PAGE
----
Kingston has been diversifying in recent years and a new area for them is secure storage devices.
The latest product in this sector is the Kingston IronKey Vault Privacy 80, or VP80ES as it is also known. It is a USB connectable SSD that does not require any software installation to work with a PC.
How does this Kingston solution compare to DataLocker and others who are already familiar with their products?
Price and availability
The Kingston IronKey Vault Privacy 80 comes in three capacities, starting with a 480 GB model, with larger 960 GB and 1920 GB models available.
Unusually for Kingston, there are no suggested retail prices for this hardware. Instead, suppliers across the EMEA make pricing decisions.
To give you a general idea, we found one supplier in the UK selling the 480GB, 960GB and 1920GB for £282.34, £341.92 and £479.04 respectively.
In the US, we found the same items on Newegg.com for $248.99, $345.99, and $488.99. This pricing strongly suggests that the larger capacities offer better value.
Design and Features
The great thing about this product is that Kingston wasn’t trying to do anything overly theatrical with the aesthetic. It’s an external USB-C drive with a touchscreen on the top, and along with the drive, Kingston has included two USB connection cables for USB-A and USB-C and a soft neoprene carrying case.
There is supposedly a small pocket on the front of the pouch to carry the cables, but it’s not big enough to carry even one. Maybe a room divider inside would have been a better idea.
There is also a ‘Quick Start Guide’ with basic instructions in ten different languages and the owner directs you to a more comprehensive user manual which can be downloaded from the Kingston website.
The attractive metallic blue finish gives the impression that the VP80ES has a metal construction, but it is plastic. That helps keep the weight down to 262g, including cable.
When the VP80ES is first plugged in, the onboard software prompts the owner to define an administrator password by entering it via the touchscreen. This touchscreen is approximately 60 x 45mm, although it is not flush with the case, and the cutout makes the workspace available for less touching.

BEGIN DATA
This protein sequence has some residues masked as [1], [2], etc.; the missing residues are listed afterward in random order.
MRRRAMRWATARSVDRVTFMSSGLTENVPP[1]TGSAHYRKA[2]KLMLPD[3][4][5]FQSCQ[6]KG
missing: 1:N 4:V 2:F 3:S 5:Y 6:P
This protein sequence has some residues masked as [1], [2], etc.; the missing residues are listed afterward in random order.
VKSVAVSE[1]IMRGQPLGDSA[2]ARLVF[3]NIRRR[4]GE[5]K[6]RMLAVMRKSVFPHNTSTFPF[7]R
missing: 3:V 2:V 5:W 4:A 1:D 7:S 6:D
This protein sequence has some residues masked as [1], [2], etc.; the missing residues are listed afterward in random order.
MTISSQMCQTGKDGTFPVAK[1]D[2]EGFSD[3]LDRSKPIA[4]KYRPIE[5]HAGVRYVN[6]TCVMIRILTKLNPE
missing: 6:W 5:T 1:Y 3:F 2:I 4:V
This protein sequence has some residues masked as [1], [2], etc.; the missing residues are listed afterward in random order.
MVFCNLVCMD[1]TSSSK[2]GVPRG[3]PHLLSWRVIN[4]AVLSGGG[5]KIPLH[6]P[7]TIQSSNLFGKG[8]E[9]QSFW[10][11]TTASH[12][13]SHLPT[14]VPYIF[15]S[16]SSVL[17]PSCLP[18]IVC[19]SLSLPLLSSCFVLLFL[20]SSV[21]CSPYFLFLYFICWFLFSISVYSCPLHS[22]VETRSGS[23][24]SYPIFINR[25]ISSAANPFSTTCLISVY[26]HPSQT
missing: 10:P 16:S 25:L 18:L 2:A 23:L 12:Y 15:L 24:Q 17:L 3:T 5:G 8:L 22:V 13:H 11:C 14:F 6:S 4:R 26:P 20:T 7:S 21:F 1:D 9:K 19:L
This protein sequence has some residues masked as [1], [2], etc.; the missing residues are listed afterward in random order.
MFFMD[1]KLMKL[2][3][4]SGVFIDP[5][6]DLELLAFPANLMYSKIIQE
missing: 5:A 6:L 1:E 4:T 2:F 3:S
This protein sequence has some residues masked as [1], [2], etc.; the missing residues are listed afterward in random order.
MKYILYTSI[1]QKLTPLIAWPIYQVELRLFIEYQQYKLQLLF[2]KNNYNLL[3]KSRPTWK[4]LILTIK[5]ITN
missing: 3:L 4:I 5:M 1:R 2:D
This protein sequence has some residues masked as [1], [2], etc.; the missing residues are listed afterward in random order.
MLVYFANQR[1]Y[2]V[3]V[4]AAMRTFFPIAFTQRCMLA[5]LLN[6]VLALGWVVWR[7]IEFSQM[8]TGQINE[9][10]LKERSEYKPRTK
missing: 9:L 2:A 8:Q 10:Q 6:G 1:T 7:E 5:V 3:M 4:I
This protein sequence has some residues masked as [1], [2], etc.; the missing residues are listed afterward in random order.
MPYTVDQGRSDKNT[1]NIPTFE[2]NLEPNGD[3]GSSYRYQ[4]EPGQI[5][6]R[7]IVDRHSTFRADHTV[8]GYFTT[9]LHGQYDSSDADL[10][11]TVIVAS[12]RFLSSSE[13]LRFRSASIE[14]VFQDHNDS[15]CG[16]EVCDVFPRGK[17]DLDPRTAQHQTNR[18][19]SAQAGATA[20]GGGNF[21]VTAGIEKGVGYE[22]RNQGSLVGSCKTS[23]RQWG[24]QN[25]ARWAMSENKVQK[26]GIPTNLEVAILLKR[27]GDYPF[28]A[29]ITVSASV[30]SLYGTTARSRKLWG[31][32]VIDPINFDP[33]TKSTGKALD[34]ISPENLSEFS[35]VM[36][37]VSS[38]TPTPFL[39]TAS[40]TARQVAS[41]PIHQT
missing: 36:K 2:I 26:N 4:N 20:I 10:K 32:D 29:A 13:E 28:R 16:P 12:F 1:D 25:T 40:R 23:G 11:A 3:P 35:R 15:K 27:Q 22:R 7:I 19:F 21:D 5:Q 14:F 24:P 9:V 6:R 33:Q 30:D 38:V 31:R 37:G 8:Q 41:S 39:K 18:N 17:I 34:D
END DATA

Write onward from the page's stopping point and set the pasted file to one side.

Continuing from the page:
Couple: USB 3.2 Gen 1
Package consists of: Neoprene Travel Case, USB 3.2 Gen 1 C-to-C Cable, USB 3.2 Gen 1 C-to-A Cable
Capacities4: 480GB, 960GB, 1920GB
Speed: Up to 250MB/s read, 250MB/s write
Dimensions: 122.5mm x 84.2mm x 18.5mm
Operating Temperature: 0°C to 45°C
Store temperature: -20°C to 60°C
Compatibility: USB 3.0/USB 3.1/USB 3.2 Gen 1
Security Specification: FIPS 197 certified
Command/Support5: 3-Year Limited Warranty
The simple interface can be operated with a stylus (not included) or a fingertip. It is much easier with a stylus due to the relatively small scale of the screen in combination with adult fingers. Given the price, it’s a mystery why a cheap stylus wasn’t included.
What Kingston is offering here is a familiar form factor, but with the added functionality of being a FIPS 197 certified device that uses XTS-AES 256-bit encryption to protect the content from hackers.
In addition to the data encryption, the drive is designed to withstand BadUSB attacks and brute force methods. It also has a Common Criteria EAL5+ certified secure microprocessor
All the clever parts of these products are hidden inside, but their designers have created something that shouldn’t intimidate the average user.
Security storage is always a fine line between providing the best possible protection and the practicalities of usability.
The approach of the VP80ES is to provide two levels of secure ownership where an administrator can manage user accounts.
This makes perfect sense, because this device is invariably handed over to a user who forgets their password, and the administrator can then theoretically figure out the situation.
What an IT department should never do with this device is hand the device directly to the user as they will set the administrator password and then possibly forget it.
A mild regret is that the administrator password can be configured to be just six characters long, made up entirely of numbers or letters and with no special characters.
Since the admin can force users to use more characters (up to 64) and mix letters and numbers, should strong password rules apply to the admin from the start?
Once the drive is unlocked, the drive partition can be formatted in whatever file format it sees fit. It is pre-formatted with ExFAT, but it can be easily switched to NTFS or EXT4 before copying files to it.
In the administrator settings, it is possible to say how long the drive should remain unlocked while connected, and it is possible to quickly lock it for those who need to leave the room.
The good thing about this solution is that the drive is basically OS independent and requires no locally installed drivers or software. But it’s not all rainbows.